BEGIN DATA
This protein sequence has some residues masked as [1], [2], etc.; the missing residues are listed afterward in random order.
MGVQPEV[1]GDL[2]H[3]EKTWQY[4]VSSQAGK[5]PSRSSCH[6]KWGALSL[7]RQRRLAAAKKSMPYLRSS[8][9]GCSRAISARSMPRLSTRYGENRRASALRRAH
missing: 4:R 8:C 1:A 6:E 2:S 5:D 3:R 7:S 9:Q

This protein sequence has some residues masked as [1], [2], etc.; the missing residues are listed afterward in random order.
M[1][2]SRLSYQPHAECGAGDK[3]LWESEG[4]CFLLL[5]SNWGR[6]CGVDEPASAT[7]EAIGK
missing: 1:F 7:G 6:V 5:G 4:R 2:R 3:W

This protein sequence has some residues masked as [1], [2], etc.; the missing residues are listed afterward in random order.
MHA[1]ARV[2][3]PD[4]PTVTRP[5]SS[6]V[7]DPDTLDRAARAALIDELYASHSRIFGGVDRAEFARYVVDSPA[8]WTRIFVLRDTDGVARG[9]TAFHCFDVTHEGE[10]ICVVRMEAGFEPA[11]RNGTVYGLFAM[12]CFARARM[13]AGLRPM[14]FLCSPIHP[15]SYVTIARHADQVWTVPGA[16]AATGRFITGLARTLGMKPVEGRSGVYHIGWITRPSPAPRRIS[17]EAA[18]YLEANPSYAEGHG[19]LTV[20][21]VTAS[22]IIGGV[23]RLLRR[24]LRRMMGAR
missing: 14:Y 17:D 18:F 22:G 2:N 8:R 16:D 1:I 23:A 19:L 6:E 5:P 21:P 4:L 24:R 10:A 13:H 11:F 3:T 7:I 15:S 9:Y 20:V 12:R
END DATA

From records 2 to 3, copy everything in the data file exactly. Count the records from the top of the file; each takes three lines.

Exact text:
This protein sequence has some residues masked as [1], [2], etc.; the missing residues are listed afterward in random order.
M[1][2]SRLSYQPHAECGAGDK[3]LWESEG[4]CFLLL[5]SNWGR[6]CGVDEPASAT[7]EAIGK
missing: 1:F 7:G 6:V 5:G 4:R 2:R 3:W

This protein sequence has some residues masked as [1], [2], etc.; the missing residues are listed afterward in random order.
MHA[1]ARV[2][3]PD[4]PTVTRP[5]SS[6]V[7]DPDTLDRAARAALIDELYASHSRIFGGVDRAEFARYVVDSPA[8]WTRIFVLRDTDGVARG[9]TAFHCFDVTHEGE[10]ICVVRMEAGFEPA[11]RNGTVYGLFAM[12]CFARARM[13]AGLRPM[14]FLCSPIHP[15]SYVTIARHADQVWTVPGA[16]AATGRFITGLARTLGMKPVEGRSGVYHIGWITRPSPAPRRIS[17]EAA[18]YLEANPSYAEGHG[19]LTV[20][21]VTAS[22]IIGGV[23]RLLRR[24]LRRMMGAR
missing: 14:Y 17:D 18:F 22:G 2:N 8:R 16:D 1:I 23:A 19:L 6:E 5:P 21:P 4:L 24:R 10:A 13:H 11:F 3:T 7:I 15:S 9:Y 20:V 12:R